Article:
That is why you depend on your primary doctor to help you find the best specialists and surgeons to treat your conditions. It is often less about going to the right doctor, as opposed to avoiding the wrong one. Fortunately, there are few of those, but you need to avoid them…and depend on us to help you avoid such an event. Just ask.


The value of genetic testing more broadly is controversial, but I think everyone has an interest in knowing if they are at increased risk for cancer.

If you satisfy criteria for testing (positive family history that is considered ‘significant’ by insurance standards) then you can get genetic testing at our office through Myriad labs and your insurance will pay for most (or all) of the testing.

But…if you don’t qualify by specific criteria, you can order genetic testing yourself, for $225 from Millennium labs, and with a simple cheek swab, you can find out if you have increased genetic risk for breast cancer/ovarian cancer (BRCA genes) or 30 other genes associated with cancer risk.

If you are interested….order >>>>HERE<<< and tell them your physician’s name (Doctor Lakin) and they will confirm the testing is to be done and you’ll get results in 2 weeks.


All areas of study and action have their virtuoso. That person who is ‘first among equals’; George Washington was most famously, known by this phrase.

So too in medicine, there are great specialists and then there are others who are acknowledged as being just a slight cut above those of highest caliber. Here in The Valley, we have so many wonderful physician specialists that it makes medical practice here a pleasure, and it gives me confidence in the care you are getting from these skilled professionals. You can access that list on the RECOMMENDED PROVIDER list on our website.

Among those who are recommended, there are some who are the virtuosos. I have found them through professional relationships, but more often from patients who have told me of someone they ran into here or in their hometown, and I have accumulated a list of them. If for some reason you need a medical or surgical virtuoso, be in touch and we’ll either have that name…or we’ll find it.

For now, enjoy this musical performance by the virtuoso who got me thinking about this topic ….accordianist Alexandr Hrustevich …something truly special.

Listen >>>>HERE<<<<


Despite this, there is a grass-roots effort to discredit these medications based on the concerns that they cause a multiplicity of side effects including dementia most importantly.

These has been very little signal among users that these issues are developing, and to add to the scientific understanding, the American Heart Association undertook an extensive review of the literature to reassure that these medication have an overall excellent safety profile.

Statin medications are among the great discoveries of the last century, and have had a strong impact in reducing heart attack and stroke risk in the US.

This report confirm the excellent safety record of statin medications and is consistent with my experience. These medications are safe, effective, and rarely cause side effects of concern.

Don’t miss out on one of the great inventions of the 20th Century. If you decide to avoid them…perhaps you should toss out your computer, cell phone, and the internet as well. Join the future of those who believe in the science….statins are safe and effective.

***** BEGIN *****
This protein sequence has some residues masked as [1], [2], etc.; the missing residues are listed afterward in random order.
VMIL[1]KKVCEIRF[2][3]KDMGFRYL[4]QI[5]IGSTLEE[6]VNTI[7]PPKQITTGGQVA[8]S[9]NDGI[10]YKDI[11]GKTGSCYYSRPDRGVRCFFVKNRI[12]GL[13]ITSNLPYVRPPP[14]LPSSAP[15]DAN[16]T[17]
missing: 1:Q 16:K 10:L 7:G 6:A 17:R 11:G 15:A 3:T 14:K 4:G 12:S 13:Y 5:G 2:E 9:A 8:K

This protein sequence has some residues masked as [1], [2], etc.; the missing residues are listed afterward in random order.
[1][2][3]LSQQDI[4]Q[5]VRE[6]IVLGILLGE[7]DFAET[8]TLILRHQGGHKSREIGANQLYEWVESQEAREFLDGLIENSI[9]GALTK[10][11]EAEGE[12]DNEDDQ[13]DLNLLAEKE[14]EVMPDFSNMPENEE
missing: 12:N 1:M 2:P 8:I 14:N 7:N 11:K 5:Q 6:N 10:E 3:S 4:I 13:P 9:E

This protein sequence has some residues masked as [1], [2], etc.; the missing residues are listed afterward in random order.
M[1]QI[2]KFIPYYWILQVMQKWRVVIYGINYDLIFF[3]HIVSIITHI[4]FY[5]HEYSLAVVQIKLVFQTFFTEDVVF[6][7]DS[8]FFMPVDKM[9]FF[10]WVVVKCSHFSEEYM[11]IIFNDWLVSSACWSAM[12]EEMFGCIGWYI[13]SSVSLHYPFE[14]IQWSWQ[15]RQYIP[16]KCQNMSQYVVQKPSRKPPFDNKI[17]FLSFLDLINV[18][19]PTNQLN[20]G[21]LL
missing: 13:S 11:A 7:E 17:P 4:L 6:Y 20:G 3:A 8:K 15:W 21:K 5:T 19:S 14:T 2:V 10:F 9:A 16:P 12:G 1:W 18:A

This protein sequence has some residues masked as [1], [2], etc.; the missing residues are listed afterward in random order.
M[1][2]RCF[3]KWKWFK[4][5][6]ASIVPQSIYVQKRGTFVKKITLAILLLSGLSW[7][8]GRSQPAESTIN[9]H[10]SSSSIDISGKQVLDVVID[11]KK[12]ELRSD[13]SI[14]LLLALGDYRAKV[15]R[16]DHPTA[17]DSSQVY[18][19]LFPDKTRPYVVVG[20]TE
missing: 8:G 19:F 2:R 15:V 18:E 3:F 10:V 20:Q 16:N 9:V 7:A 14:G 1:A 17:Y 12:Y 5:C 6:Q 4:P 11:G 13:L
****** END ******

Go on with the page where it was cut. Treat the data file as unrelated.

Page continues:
Read more >>>HERE<<<


Now that the electronic medical record is on-line and patients share in the information doctor’s kept ‘secret’ in the past, there are a lot of people who wonder about the diagnosis and comments in their chart.

Although the ideal chart would be purely a documentation of all the facts related to a patients conditions, it is in fact a much more complicated issue.

The chart serves many masters, most of which are practical and relate to insurance issues, billing, and prescription and test ordering. After those considerations, the chart is meant as an accurate repository of the medical history and to allow a quick summary of considerations that related to background health issues in the day-to-day care of the patient.

I often have a patient ask me, “Why does it say I have this diagnosis or symptom when I don’t think it is accurate?’ Sometimes they are correct and the information is there in error, but most of the time the information in contained in the chart to allow for consideration of various possibilities based on history and previous symptoms. To jog the memory, or to keep in mind as past conditions relate to current health complaints.

Doctors are aware of the potential fictional nature of the medical record, despite contending that it is an objective list of the various health issues at hand. We try our best to include all pertinent and important current and past medical history, but sometimes, the truth is a bit more complicated.

Twain remarked about something said from by friend…..”If it’s not true…it should be.”

Read more Twain >>>HERE<<<


I have an amateur interest in aviation so I am following the MAX 8 concerns with great interest.

Among the issues raised with the MAX 8 is the interaction of automated technology and imperfect data input. Simply put: An excellent but completely automated system can be undone by imperfect data input, resulting in automatic ‘corrections’ that amplify the error.

All of us are going to be seeing these issues of interactions of expert systems in our day to day life, and how they can malfunction with small inaccuracies of input data. It is really the problem of AI (artificial intelligence) which is so very useful, but which does not provide the judgement needed to correct errors that don’t fit in standard models.

This is exactly what an expert internist provides. Like the most-seasoned pilot, and expert clinician has seen so many variations of ‘normal’ situations that they can ignore data that is inconsistent, trusting their judgement when crucially important, over a test results that doesn’t ‘fit’.

Like Will Rodgers said long ago: Good judgement comes from experience and at lot of that comes from bad judgement. My bad judgement days are behind me (read intership, residency, and my first years in practice). Although I’m in no way ‘perfect’, I am perfecting my knowledge by having an enormous volume of experiences.

A busy doctor is ‘practicing’ all of the time. Gaining knowledge incrementally with each encounter. Every year I see a few new things that I’ve never seen before. Integrating this into my storehouse of knowledge improves my performance with time and I know it is allowing me to ‘pilot the ship’ of medicine more ideally.